Skip to main content

BEACON Senior News - Western Colorado

Explore Native American culture at these must-visit sites

Oct 30, 2023 02:07PM ● By Victor Block

Several travelers clamber aboard an amphibious vehicle for a trip through shady swamplands, eager to catch glimpses of bison, panthers and other four-legged denizens. Not far away, people watch in awe as a daring wrestler pulls an alligator out of the water and grapples it to the ground. Later on, these adventurers are immersed in local time-honored customs encompassing dances, food and rituals.

These folks are enjoying one of the most intriguing and often underappreciated tourism opportunities in the nation. They’re visiting the Seminole Indian Reservation in Florida, tucked away deep within the Everglades, the largest subtropical wilderness in the U.S. 

Diverse environments, customs and cultures await those who pay a visit to these Native American enclaves. The federal government recognizes 574 American Indian tribes and Alaska Native entities. Designated reservations house a significant portion of the approximately five million indigenous people in the country. 

Spread across the nation, these sanctuaries allow visitors to delve into the rich customs and cultures of indigenous peoples and to recapture colorful chapters of America’s past. While these places are well worth a visit any time of year, they hold special significance in November, as it marks American Indian Heritage Month. 


Members of Montana’s Blackfeet tribe are believed to be so named because of the color of their moccasins. Their rich history is showcased through historical sites and a museum, while the magnificent landscape is enhanced by eight large lakes and Glacier National Park.

The Navajo Nation, which sprawls across three southwestern states, is the largest Native American reserve, covering an area about the size of West Virginia. It encompasses Monument Valley, a region of sandstone buttes sacred to the Navajo people, and other magnificent handiworks of Mother Nature. 

Other attractions are smaller in size but are no less interesting. The Blackwater Draw is a stream channel that runs from New Mexico to Texas. Early people visited the area to hunt for bison, wolves and other animals whose remains have been excavated in archaeological digs. Visit the museum in Portales, New Mexico, to learn about some of the earliest New World inhabitants that hunted and camped along the waterway. 

Ancient petroglyphs are the attraction at the Judaculla Rock in North Carolina. Sacred to the Cherokee, this boulder is decorated by some 1,550 carvings that have been dated back to 200 to 1400 AD. The etchings include stick-like figures, ring designs and claw-like imprints. Sculpted impressions indicate where extractions were made to fashion bowls and pipes.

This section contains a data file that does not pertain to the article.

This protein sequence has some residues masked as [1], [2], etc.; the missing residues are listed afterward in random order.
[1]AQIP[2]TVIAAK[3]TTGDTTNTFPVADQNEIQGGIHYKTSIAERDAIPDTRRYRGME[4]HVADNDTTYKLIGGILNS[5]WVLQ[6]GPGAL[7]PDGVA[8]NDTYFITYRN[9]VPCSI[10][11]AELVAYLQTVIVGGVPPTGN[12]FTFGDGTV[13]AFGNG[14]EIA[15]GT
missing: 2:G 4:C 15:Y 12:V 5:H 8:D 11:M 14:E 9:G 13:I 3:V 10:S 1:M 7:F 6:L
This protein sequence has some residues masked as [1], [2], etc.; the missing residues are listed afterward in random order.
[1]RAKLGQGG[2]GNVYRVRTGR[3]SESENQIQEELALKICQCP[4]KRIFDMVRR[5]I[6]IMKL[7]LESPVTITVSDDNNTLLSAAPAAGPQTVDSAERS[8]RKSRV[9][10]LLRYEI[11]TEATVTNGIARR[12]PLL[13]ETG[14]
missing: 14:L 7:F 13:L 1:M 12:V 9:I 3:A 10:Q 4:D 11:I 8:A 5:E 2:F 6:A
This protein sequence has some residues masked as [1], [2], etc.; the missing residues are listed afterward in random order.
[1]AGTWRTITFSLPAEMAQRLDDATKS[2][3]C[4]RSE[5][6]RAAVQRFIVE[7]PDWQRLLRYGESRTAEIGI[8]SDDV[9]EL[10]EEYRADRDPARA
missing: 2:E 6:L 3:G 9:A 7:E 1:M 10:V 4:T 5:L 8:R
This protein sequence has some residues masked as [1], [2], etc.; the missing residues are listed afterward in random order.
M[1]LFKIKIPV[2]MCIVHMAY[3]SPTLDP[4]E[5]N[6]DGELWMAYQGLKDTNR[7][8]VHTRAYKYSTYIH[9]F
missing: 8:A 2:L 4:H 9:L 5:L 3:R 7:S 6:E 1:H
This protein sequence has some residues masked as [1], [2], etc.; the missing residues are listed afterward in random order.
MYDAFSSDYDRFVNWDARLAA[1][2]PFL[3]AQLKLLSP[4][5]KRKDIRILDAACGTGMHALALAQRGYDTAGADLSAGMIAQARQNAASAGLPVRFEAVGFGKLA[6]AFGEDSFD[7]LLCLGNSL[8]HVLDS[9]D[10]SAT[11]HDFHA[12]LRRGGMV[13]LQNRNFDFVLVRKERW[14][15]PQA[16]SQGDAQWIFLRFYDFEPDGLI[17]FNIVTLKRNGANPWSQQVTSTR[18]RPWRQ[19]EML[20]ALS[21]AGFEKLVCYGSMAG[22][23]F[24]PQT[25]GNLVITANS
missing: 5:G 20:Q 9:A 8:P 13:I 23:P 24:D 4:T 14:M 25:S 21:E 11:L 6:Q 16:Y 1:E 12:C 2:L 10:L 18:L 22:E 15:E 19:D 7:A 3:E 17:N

By far the most momentous Native American site is Mesa Verde National Park in Colorado. Its 600 cliff dwellings and other structures comprise the largest archaeological preserve in the United States.

Beginning around 7500 BC, Mesa Verde, which translates to “Garden Table Mountain” in Spanish, was a seasonal habitat for Puebloan Indians who sustained themselves by hunting, gathering and subsistence farming. Around the end of the 12th century AD, they began to construct the first cliff dwellings, but abandoned the region shortly thereafter.


A popular time to engage in Native American culture is during powwows throughout the year. These gatherings provide opportunities for Indigenous people to socialize and honor their culture through song, dance, crafts and storytelling. 

Local guides and tour operators provide a convenient and interactive way for travelers to experience Native American culture. 

Redwood Yurok Canoe Tours introduces tourists to the Yurok, California’s largest tribe, by cruising in dugout canoes through remote spots along the Klamath River. The waterway’s abundant fish population has been a major food source for the tribe for centuries. 

The Kootenai in Idaho, Washington, Montana and Canada are known as “the water people” because they hunted on lakes and rivers. A descendant of Native American royalty, Keya Birdsbill introduces travelers to the tribe’s history and lifestyle through her company, Water People Tours. 

If you’re planning to visit a Native American reservation, check first to learn if it welcomes guests, and what rules or restrictions are in place. Remember that you are a guest in the tribal nation’s homeland, so enter it with respect and a quest for learning.  

See a list of Native American tribes at

American Indian Alaska Native Tourism Association promotes visits to American Indian destinations. | 505-724-3592

Seminole Indian Reservation
Hollywood, Florida | 866-471-2963

Blackfeet Country Visitor

Blackfoot, Montana | 406-338-7406

Water People Tours | 406-214-0302

Navajo Nation
Window Rock, Arizona | 928-810-8501

Blackwater Draw National Historic Landmark & Museum
Portales, New Mexico | 575-562-2202

Judaculla Rock
Cullowhee, North Carolina | 828-293-3053

Mesa Verde National Park
Mesa Verde, Colorado (near Cortez) | 970-529-4465

Redwood Yurok Canoe Tours
Klamath, California | 707-482-1555

You might also like these articles: 

5 experiential adventures in Mesa Verde Country

5 experiential adventures in Mesa Verde Country

Mesa Verde Country in Southwest Colorado has a number of hands-on experiences for travelers to enjoy this vacation season. Read More » 

Weave your way through tradition

Chris Tuthill’s passion for baskets actually started with dollhouses. When Tuthill, now 70, was a little girl, she dreamed of owning a dollh... Read More »